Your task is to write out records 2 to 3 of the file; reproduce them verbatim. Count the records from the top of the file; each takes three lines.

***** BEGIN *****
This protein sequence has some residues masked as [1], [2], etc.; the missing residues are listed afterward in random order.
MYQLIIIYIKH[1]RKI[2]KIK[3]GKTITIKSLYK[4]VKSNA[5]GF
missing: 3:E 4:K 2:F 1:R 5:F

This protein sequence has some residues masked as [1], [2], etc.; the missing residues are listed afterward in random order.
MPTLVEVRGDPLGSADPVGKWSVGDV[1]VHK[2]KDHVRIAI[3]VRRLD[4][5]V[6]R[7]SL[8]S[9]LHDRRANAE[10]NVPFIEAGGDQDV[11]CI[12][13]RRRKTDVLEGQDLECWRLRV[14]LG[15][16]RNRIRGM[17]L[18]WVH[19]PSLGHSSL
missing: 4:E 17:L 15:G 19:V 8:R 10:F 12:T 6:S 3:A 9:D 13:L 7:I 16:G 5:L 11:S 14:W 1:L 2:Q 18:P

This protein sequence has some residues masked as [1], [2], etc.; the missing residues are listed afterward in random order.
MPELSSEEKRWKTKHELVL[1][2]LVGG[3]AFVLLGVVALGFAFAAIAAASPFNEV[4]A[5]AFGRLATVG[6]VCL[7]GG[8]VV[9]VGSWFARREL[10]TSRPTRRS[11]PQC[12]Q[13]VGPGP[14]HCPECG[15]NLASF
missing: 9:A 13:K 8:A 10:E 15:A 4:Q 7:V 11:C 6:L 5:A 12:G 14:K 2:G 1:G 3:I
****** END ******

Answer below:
This protein sequence has some residues masked as [1], [2], etc.; the missing residues are listed afterward in random order.
MPTLVEVRGDPLGSADPVGKWSVGDV[1]VHK[2]KDHVRIAI[3]VRRLD[4][5]V[6]R[7]SL[8]S[9]LHDRRANAE[10]NVPFIEAGGDQDV[11]CI[12][13]RRRKTDVLEGQDLECWRLRV[14]LG[15][16]RNRIRGM[17]L[18]WVH[19]PSLGHSSL
missing: 4:E 17:L 15:G 19:V 8:R 10:F 12:T 6:S 3:A 9:D 13:L 7:I 16:G 5:L 11:S 14:W 1:L 2:Q 18:P

This protein sequence has some residues masked as [1], [2], etc.; the missing residues are listed afterward in random order.
MPELSSEEKRWKTKHELVL[1][2]LVGG[3]AFVLLGVVALGFAFAAIAAASPFNEV[4]A[5]AFGRLATVG[6]VCL[7]GG[8]VV[9]VGSWFARREL[10]TSRPTRRS[11]PQC[12]Q[13]VGPGP[14]HCPECG[15]NLASF
missing: 9:A 13:K 8:A 10:E 15:A 4:Q 7:V 11:C 6:L 5:A 12:G 14:K 2:G 1:G 3:I